FAQs

What can I expect from hearing aids?

Hearing aids improve your ability to hear and understand speech and sounds. Many users require a short adjustment period though, especially if they’ve been living with hearing loss for a long period of time. It takes time to get used to hearing new sounds, but it pays off when you’re able to hear the world around you again.

What’s the difference between an audiologist and ENTs/Hearing Aid Dispensers?

Ear, Nose and Throat doctors can treat hearing conditions, but their focus is divided between the other areas they cover. Hearing aid dispensers can prescribe and fit hearing aids, but their knowledge of audiology is limited to that technology.

Audiologists are focused completely on hearing, have more training and knowledge of the hearing process than dispensers, and are uniquely qualified to offer comprehensive treatment for hearing loss.

Schedule a hearing evaluation today and let us help you hear what you’ve been missing.

How does hearing loss affect individuals?

While hearing loss varies from person to person, most people experience similar symptoms. Many people feel isolated from their surroundings, friends and family. Some avoid conversations and public events because of their problem. Also, some people react with denial or frustration.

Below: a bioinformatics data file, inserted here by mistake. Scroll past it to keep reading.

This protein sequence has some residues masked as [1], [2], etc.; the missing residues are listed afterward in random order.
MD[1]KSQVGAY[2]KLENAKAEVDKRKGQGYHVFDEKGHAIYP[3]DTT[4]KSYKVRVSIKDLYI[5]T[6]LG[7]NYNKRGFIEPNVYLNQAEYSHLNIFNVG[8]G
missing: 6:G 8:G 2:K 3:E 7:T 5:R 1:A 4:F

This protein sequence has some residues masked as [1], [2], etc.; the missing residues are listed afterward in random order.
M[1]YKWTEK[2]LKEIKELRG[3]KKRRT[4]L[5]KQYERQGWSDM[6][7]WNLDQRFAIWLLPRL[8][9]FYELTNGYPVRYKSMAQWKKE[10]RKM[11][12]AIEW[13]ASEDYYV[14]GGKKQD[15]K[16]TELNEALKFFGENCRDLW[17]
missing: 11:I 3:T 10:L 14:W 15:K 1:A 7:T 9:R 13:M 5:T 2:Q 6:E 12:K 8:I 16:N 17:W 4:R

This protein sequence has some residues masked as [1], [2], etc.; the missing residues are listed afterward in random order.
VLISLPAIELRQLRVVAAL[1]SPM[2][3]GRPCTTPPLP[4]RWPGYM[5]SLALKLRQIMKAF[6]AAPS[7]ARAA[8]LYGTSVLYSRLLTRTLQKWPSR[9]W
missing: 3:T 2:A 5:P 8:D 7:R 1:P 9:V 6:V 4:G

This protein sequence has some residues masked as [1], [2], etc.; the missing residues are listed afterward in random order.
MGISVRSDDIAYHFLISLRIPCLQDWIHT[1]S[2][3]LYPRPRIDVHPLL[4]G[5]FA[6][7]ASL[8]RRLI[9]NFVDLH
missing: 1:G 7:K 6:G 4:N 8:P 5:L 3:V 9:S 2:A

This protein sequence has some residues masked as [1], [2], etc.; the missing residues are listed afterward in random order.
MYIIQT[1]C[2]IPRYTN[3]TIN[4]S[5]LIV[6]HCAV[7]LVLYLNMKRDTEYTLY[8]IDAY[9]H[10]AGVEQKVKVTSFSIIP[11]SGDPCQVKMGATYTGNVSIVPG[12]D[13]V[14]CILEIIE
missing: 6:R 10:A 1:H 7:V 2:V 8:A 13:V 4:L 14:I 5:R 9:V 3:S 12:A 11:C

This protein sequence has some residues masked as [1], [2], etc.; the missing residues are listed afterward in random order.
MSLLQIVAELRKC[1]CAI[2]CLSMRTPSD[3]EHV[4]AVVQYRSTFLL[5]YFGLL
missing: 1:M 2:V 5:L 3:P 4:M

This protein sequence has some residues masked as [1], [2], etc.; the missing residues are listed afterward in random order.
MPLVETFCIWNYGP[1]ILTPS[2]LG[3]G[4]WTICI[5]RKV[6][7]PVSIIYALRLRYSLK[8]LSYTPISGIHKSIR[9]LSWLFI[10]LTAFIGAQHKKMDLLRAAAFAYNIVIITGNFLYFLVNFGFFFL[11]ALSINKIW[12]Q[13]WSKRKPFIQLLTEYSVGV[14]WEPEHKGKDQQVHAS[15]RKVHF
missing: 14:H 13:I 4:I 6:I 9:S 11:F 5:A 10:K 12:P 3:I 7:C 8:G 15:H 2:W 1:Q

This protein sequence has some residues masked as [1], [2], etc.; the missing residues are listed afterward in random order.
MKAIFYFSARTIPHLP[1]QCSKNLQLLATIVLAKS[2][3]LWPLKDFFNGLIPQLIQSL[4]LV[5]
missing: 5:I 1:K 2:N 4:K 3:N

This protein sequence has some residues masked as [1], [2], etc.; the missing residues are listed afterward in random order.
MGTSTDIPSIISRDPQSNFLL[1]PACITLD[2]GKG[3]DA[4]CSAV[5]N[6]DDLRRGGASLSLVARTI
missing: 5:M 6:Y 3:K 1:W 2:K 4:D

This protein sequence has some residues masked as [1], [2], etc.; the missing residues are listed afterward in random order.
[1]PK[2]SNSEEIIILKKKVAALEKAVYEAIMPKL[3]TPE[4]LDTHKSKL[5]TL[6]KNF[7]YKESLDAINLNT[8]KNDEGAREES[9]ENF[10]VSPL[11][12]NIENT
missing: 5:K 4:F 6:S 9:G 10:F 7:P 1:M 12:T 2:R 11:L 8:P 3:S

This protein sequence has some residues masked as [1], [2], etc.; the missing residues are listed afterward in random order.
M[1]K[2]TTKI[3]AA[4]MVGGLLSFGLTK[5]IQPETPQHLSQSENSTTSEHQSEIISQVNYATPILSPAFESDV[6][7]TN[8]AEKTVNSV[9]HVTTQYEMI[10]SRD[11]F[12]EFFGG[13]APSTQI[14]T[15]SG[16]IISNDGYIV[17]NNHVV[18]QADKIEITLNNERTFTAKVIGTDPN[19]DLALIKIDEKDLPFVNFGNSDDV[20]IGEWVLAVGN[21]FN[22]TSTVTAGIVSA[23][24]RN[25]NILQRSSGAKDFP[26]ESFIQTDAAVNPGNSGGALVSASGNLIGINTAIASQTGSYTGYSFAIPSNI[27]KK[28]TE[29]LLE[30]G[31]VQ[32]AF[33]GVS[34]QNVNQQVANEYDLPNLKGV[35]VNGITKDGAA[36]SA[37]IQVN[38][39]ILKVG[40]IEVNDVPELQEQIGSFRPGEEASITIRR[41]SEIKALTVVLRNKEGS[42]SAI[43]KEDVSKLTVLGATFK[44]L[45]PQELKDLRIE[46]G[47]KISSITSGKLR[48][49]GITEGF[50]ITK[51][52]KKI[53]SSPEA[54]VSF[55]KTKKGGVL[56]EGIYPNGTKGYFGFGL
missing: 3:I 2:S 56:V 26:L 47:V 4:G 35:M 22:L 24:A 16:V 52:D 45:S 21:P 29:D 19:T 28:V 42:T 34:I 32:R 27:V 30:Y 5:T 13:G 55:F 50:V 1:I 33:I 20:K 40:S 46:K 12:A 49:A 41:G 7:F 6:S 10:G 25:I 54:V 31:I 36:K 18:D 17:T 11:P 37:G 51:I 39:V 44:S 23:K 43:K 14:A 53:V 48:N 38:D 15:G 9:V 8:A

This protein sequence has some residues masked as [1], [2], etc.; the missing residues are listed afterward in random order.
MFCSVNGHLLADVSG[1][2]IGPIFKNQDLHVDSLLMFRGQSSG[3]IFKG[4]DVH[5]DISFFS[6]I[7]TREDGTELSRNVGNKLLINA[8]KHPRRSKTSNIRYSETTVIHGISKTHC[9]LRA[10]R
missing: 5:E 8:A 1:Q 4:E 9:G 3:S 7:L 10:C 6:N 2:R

We understand the effects of hearing loss and we’re here to help. With the proper treatment and care, we can alleviate the symptoms.

Can I live with hearing loss?

Yes, it’s possible to live with hearing loss, but ignoring the problem puts you at risk of developing psychological issues, such as frustration and depression, and medical conditions, including heart and kidney disease. Also, living with hearing loss makes communication with friends, family, and business contacts difficult, which leads to a decrease in the quality of your life.

Is it possible to be hearing-impaired and not know it?

Yes. Because of the gradual nature of hearing loss, many individuals affected by it do not realize the severity of their situation. If you suspect you have a hearing problem, it’s best to get a hearing screening before your condition worsens.

How prevalent is hearing loss?

Hearing loss is quite common. It currently affects over 30 million people in the United States alone. That’s one in ten!

Are some people more at risk for hearing loss?

Yes. The following groups of people are at a higher risk of developing hearing loss:

  • Firefighters
  • Police officers
  • Factory workers
  • Construction workers
  • Military personnel
  • Musicians
  • Entertainment industry professionals
  • Teachers
  • Those who have parents or grandparents with congenital hearing loss

Schedule an appointment today to assess your risk.

What is the ringing in my ears?

That’s called Tinnitus. The ringing is most often a result of damage to your auditory system. It can be constant or occasional and can occur in one specific ear or in the middle of your head. If you’re experiencing a sensation similar to what’s been described, we recommend that you schedule a hearing screening as soon as possible.

What is the main cause of hearing loss?

There are many factors that can contribute to the development of hearing loss, but exposure to noise is the most common reason for the condition.

What are some other causes of hearing loss?

  • Heredity
  • Chemotherapy and radiation treatments
  • Certain antibiotics
  • Trauma
  • Wax build-up
  • Ear and viral infections